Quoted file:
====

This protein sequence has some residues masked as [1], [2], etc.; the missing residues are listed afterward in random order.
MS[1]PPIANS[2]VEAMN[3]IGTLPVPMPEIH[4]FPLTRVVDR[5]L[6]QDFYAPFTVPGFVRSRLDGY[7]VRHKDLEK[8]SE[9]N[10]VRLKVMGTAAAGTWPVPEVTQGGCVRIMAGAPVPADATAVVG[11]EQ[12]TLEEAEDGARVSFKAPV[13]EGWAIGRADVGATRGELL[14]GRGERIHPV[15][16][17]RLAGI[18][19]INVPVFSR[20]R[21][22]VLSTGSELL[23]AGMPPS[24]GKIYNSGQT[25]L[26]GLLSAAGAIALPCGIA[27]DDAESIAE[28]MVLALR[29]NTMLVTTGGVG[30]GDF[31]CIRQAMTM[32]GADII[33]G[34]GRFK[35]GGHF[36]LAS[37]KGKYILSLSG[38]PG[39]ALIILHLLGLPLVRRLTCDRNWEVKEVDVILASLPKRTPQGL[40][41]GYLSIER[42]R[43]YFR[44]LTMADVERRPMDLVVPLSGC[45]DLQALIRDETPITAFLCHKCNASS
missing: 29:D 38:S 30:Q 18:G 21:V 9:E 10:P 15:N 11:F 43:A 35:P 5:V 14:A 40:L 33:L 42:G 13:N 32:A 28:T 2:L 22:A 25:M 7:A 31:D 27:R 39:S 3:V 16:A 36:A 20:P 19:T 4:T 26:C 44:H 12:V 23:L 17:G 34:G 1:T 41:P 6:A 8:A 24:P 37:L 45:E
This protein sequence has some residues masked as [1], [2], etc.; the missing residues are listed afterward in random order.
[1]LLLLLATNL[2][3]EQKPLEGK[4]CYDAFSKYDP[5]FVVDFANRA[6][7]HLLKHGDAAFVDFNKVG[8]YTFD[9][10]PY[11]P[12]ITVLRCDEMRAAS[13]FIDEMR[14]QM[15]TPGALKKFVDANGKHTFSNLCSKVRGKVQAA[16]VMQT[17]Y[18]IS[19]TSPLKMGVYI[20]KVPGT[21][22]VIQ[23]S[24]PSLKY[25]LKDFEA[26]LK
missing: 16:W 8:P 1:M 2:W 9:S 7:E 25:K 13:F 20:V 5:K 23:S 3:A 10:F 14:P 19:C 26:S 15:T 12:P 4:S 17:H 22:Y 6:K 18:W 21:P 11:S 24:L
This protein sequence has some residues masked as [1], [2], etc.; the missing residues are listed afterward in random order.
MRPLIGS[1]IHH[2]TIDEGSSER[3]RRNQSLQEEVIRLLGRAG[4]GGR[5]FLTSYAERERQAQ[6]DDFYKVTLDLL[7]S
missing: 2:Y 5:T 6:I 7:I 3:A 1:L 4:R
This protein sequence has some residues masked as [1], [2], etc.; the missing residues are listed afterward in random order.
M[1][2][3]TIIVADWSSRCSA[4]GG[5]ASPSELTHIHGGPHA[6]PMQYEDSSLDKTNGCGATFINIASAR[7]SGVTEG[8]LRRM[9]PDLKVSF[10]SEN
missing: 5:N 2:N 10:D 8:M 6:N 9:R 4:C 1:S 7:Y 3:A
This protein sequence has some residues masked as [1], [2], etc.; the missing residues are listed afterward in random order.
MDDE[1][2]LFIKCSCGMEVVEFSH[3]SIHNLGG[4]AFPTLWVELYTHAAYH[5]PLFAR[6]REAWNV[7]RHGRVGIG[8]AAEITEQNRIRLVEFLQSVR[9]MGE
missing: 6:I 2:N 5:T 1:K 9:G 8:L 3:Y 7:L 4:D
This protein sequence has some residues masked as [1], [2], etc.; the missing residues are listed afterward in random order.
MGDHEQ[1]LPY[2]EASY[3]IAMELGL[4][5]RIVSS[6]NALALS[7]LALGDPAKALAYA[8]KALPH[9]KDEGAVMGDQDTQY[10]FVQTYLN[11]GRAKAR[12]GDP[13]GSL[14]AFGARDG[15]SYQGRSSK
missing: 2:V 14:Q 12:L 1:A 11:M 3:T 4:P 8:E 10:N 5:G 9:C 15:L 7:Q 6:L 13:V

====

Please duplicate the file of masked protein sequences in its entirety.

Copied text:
This protein sequence has some residues masked as [1], [2], etc.; the missing residues are listed afterward in random order.
MS[1]PPIANS[2]VEAMN[3]IGTLPVPMPEIH[4]FPLTRVVDR[5]L[6]QDFYAPFTVPGFVRSRLDGY[7]VRHKDLEK[8]SE[9]N[10]VRLKVMGTAAAGTWPVPEVTQGGCVRIMAGAPVPADATAVVG[11]EQ[12]TLEEAEDGARVSFKAPV[13]EGWAIGRADVGATRGELL[14]GRGERIHPV[15][16][17]RLAGI[18][19]INVPVFSR[20]R[21][22]VLSTGSELL[23]AGMPPS[24]GKIYNSGQT[25]L[26]GLLSAAGAIALPCGIA[27]DDAESIAE[28]MVLALR[29]NTMLVTTGGVG[30]GDF[31]CIRQAMTM[32]GADII[33]G[34]GRFK[35]GGHF[36]LAS[37]KGKYILSLSG[38]PG[39]ALIILHLLGLPLVRRLTCDRNWEVKEVDVILASLPKRTPQGL[40][41]GYLSIER[42]R[43]YFR[44]LTMADVERRPMDLVVPLSGC[45]DLQALIRDETPITAFLCHKCNASS
missing: 29:D 38:S 30:Q 18:G 21:V 9:E 10:P 15:N 11:F 43:A 35:P 5:V 14:A 40:L 33:L 42:G 13:N 32:A 28:T 2:L 22:A 25:M 7:A 31:D 27:R 39:S 3:V 16:A 36:A 20:P 19:T 4:T 26:C 44:H 12:V 23:L 17:G 34:G 1:T 41:P 6:A 8:A 24:P 37:L 45:E
This protein sequence has some residues masked as [1], [2], etc.; the missing residues are listed afterward in random order.
[1]LLLLLATNL[2][3]EQKPLEGK[4]CYDAFSKYDP[5]FVVDFANRA[6][7]HLLKHGDAAFVDFNKVG[8]YTFD[9][10]PY[11]P[12]ITVLRCDEMRAAS[13]FIDEMR[14]QM[15]TPGALKKFVDANGKHTFSNLCSKVRGKVQAA[16]VMQT[17]Y[18]IS[19]TSPLKMGVYI[20]KVPGT[21][22]VIQ[23]S[24]PSLKY[25]LKDFEA[26]LK
missing: 16:W 8:P 1:M 2:W 9:S 7:E 25:K 13:F 20:V 5:K 23:S 3:A 10:F 14:P 19:C 26:S 15:T 12:P 4:S 17:H 22:Y 6:K 18:W 21:P 11:S 24:L
This protein sequence has some residues masked as [1], [2], etc.; the missing residues are listed afterward in random order.
MRPLIGS[1]IHH[2]TIDEGSSER[3]RRNQSLQEEVIRLLGRAG[4]GGR[5]FLTSYAERERQAQ[6]DDFYKVTLDLL[7]S
missing: 2:Y 5:T 6:I 7:I 3:A 1:L 4:R
This protein sequence has some residues masked as [1], [2], etc.; the missing residues are listed afterward in random order.
M[1][2][3]TIIVADWSSRCSA[4]GG[5]ASPSELTHIHGGPHA[6]PMQYEDSSLDKTNGCGATFINIASAR[7]SGVTEG[8]LRRM[9]PDLKVSF[10]SEN
missing: 5:N 2:N 10:D 8:M 6:N 9:R 4:C 1:S 7:Y 3:A
This protein sequence has some residues masked as [1], [2], etc.; the missing residues are listed afterward in random order.
MDDE[1][2]LFIKCSCGMEVVEFSH[3]SIHNLGG[4]AFPTLWVELYTHAAYH[5]PLFAR[6]REAWNV[7]RHGRVGIG[8]AAEITEQNRIRLVEFLQSVR[9]MGE
missing: 6:I 2:N 5:T 1:K 9:G 8:L 3:Y 7:L 4:D
This protein sequence has some residues masked as [1], [2], etc.; the missing residues are listed afterward in random order.
MGDHEQ[1]LPY[2]EASY[3]IAMELGL[4][5]RIVSS[6]NALALS[7]LALGDPAKALAYA[8]KALPH[9]KDEGAVMGDQDTQY[10]FVQTYLN[11]GRAKAR[12]GDP[13]GSL[14]AFGARDG[15]SYQGRSSK
missing: 2:V 14:Q 12:L 1:A 11:M 3:T 4:P 8:E 10:N 5:G 9:C 15:L 7:Q 6:L 13:V